Lilly twists the swing chains, then leans back and lets go, long dark hair aiming at the
worn ground, and the lake next to the schoolyard turns into sky. When she finally stops spinning,
she sees an upside-down Grant treading toward her. She sits up, a little dizzy.
Grant's father owns every building between Lilly's trailer and the gold mine. Mom said
his parent's don't want him to mix with some of the kids, so he does home-schooling by
“Made yourself sick, eh?”
“What d’you know?” She can see blue veins showing through his pale skin and glasses
hide his eyebrows. He reminds Lilly of a half-grown puppy—skinny legs and big feet.
“More than you, I’m twice your age. Hey, I snuck the key for the old bomb shelter. Let’s
“Well…what’s that shelter for, anyway?”
“It’ll protect us if they drop an atomic bomb.”
“What’s a tomic bomb?”
“It’s worse than a regular one.” They reach the hatch poking out of a grassy bump behind
the hotel. “It was something to do with U.S. President Kennedy and Cuba’s leader Cas…Castrol.
Do you want to go in?”
“I don’t know … it’ll be dark.”
“I brought a flashlight.” Grant unlocks and removes the padlock, then strains to lift the
metal door. He swings a leg over and starts down the ladder. Lilly follows.
Once on the floor she leaps back as a match flares and Grant lights a tin oil-lamp. “Scared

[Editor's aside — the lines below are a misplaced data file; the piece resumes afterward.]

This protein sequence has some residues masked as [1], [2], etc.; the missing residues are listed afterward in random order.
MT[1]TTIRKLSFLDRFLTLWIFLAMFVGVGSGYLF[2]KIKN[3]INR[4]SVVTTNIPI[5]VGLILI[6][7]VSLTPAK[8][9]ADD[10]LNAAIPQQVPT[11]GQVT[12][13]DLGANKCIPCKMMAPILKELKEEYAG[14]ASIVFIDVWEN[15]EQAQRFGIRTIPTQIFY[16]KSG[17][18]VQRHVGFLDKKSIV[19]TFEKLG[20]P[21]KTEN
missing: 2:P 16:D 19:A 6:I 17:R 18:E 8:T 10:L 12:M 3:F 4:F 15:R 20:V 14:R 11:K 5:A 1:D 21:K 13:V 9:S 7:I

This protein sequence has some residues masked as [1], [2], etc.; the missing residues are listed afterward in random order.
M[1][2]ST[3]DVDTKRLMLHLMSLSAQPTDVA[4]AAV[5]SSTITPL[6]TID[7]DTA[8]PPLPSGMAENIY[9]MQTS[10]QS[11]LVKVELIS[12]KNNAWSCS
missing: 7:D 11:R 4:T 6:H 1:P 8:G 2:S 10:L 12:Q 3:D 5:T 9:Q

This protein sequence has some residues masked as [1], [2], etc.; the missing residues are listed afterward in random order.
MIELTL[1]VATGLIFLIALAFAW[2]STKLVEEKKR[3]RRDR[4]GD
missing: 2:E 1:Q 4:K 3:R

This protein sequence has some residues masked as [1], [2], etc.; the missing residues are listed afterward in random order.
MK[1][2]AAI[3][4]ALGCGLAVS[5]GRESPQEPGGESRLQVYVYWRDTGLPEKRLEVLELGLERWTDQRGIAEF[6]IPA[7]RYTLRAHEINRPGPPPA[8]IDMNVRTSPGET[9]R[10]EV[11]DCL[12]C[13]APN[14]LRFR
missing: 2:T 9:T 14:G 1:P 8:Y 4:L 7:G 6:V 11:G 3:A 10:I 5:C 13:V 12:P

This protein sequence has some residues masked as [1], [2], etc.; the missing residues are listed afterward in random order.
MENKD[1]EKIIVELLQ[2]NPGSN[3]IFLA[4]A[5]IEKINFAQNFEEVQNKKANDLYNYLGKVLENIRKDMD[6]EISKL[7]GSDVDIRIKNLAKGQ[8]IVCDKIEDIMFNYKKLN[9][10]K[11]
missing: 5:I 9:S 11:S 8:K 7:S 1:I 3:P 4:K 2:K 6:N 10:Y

you, eh?” he laughs. “We better check if you wet yourself.” He grabs at the seat of her pants, but
she squirms away. “What do you think?” He flings open a cupboard door. Tins of soup,
vegetables and fruit line the shelves. Lilly has never seen so much food at one time except in the
“What if you need to pee?”
Grant points behind him. “There’s a toilet pail and some lye to kill the stink.”
“How does air get in when the hatch’s closed?”
“There’s a pipe. There’s got to be air or what’s the point?” he says as he pulls some cards
off a shelf. “Let’s play Go Fish?” He climbs onto a bunk-bed and starts dealing.
“Who gets in if there’s a tomic bomb?” Lilly asks, scrambling up beside him.
“I don’t know.” He shifts closer.
She picks up her cards. “Just your family?”
“Yeah, we own it.” The lamp’s reflection on his lenses conceals his eyes. “But maybe I’d
sneak you in.” He clutches her left hand, pushes it between his legs. His breath smells like peanut
butter. He sounds like he’s been running.
When Lilly’s able, she slides off the bunk, races to the ladder and scrambles up the rungs.
Her head pops through the open hatch. She pulls herself out. She runs toward the swings that
sway in the distance, dropping the cards she's still holding in her right hand. Behind her they
scatter in the breeze.
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